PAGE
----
UJ engineers develop portable, 3D-printed ventilator that supports multiple patients

South Africa faces a looming ventilator shortage as the number of confirmed Covid-19 cases increases, daily.

In light of this, a University of Johannesburg (UJ) engineering team designed and developed portable 3D printed mechanical ventilators that have a customisable base plate to treat multiple patients.

The ventilator, named AURA IMPRIMERE, meaning ‘A Breeze of Air provided by printing’ is portable and allows off-grid operations for up to one and a half hours.

Professor Tien-Chien Jen, UJ’s Head of Department of Mechanical Engineering Science and project team leader, says the ventilators are safe to operate. “These unique 3D printable ventilators use a microcontroller to control the operation of the two motors. By adjusting the speed and direction of rotation of the motors, it is possible to obtain a pressure-time profile that is suitable for respiratory assistance of patients.”

AURA IMPRIMERE has a battery system that will ensure normal functioning whilst the demand for electricity exceeds the available supply, adds Prof Jen. “Its components are designed in such a way that it can be easily assembled, on site in cities, rural areas, or remote areas.”

“The microcontroller monitors the pressure inside the Ambu bag by using a pressure sensor. If the pressure sensor picks up irregularities in the pressure, then the motor controller will intervene to correct these issues. It is also important that the mechanical arms of the ventilator operate in unison. Sensors that monitor the position of the ventilator arms are also used to enable the microcontroller to keep the mechanical arms of the ventilator in sync,” explains Prof Jen.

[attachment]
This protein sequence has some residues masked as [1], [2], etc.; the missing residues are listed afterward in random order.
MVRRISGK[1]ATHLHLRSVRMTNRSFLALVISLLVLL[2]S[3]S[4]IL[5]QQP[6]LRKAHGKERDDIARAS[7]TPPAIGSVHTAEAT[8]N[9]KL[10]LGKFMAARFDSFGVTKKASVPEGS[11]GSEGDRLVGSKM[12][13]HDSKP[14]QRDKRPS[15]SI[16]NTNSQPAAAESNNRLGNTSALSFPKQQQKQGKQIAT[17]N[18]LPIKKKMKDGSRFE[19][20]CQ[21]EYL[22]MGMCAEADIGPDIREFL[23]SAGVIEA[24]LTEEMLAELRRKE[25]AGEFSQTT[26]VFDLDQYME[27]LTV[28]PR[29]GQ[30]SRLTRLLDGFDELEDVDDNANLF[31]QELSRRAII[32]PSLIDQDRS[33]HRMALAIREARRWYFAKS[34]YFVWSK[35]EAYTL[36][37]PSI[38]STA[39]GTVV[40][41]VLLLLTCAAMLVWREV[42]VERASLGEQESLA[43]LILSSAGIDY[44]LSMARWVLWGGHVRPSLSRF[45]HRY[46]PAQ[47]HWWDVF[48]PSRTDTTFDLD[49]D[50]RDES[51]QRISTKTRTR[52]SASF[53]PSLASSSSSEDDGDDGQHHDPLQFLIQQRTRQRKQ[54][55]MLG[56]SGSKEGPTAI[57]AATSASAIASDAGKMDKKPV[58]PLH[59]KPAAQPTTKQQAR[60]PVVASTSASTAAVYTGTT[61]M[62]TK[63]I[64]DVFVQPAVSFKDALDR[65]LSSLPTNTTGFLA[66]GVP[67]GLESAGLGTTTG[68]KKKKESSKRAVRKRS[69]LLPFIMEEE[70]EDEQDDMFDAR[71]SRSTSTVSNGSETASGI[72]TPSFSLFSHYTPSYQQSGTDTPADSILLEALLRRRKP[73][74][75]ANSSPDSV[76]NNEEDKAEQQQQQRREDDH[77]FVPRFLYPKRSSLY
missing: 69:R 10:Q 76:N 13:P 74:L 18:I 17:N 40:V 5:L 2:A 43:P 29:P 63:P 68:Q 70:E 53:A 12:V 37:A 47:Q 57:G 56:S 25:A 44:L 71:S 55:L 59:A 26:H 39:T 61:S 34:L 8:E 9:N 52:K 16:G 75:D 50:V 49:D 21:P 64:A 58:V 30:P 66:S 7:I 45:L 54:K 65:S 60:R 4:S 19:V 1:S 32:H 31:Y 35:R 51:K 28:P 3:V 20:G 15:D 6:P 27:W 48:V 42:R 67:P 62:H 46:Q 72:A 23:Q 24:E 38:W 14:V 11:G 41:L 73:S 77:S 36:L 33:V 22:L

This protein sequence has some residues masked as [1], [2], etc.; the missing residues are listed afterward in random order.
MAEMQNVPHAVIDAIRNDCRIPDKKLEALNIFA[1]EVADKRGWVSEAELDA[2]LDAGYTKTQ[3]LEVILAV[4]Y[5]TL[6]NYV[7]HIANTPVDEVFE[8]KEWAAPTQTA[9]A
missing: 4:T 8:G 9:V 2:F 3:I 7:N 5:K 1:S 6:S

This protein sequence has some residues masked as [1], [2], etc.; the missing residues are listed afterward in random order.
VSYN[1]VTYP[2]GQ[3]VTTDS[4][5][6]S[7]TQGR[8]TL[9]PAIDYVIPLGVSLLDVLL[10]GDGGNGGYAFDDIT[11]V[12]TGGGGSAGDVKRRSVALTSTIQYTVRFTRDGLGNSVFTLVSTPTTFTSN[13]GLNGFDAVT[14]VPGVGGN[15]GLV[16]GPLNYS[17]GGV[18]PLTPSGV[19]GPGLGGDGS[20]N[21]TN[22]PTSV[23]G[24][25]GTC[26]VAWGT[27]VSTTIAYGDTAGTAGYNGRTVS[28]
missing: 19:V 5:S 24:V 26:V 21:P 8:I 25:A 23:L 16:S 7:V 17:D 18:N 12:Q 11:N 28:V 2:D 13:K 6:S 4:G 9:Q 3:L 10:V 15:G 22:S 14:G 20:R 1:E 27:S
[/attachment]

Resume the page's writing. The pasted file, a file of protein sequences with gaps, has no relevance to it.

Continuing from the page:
The UJ-led team plans to distribute the active breathing circuit system on an “open source” basis, making the software and designs freely available and can be produced anywhere in the world, provided that the producers own a 3D printer.

AURA IMPRIMERE is based on a reciprocating engine piston and crank design. The motors were extracted from locally bought electric screwdrivers. The ventilator allows for electronic components, such as a control resistor, variable resistor, and a small programmable computer to be used. These electronic components can customize the pulse needed for the patient and can vary the speed of the pulsation. The crank design provides a linear motion for the slider relative to the slider base. Here the “fingers” are integrated that pushes the ambu bag and allow it to deflate. The design is such that the friction between moving parts is minimized.

Professor Jen concluded that the design by which the Ambu bag being placed as the centre component of the design is secured with clamps. “The Ambu bag comes in different sizes, and the invention can be custom changed with ease, on site, according to the patient age, condition, and breathing necessity. This is due to the meshed base plates that allows the clamps, mechanism, electrical housing, etc. to be reoriented and placed as the consumer pleases. Inspired by “LEGO” type designs.”

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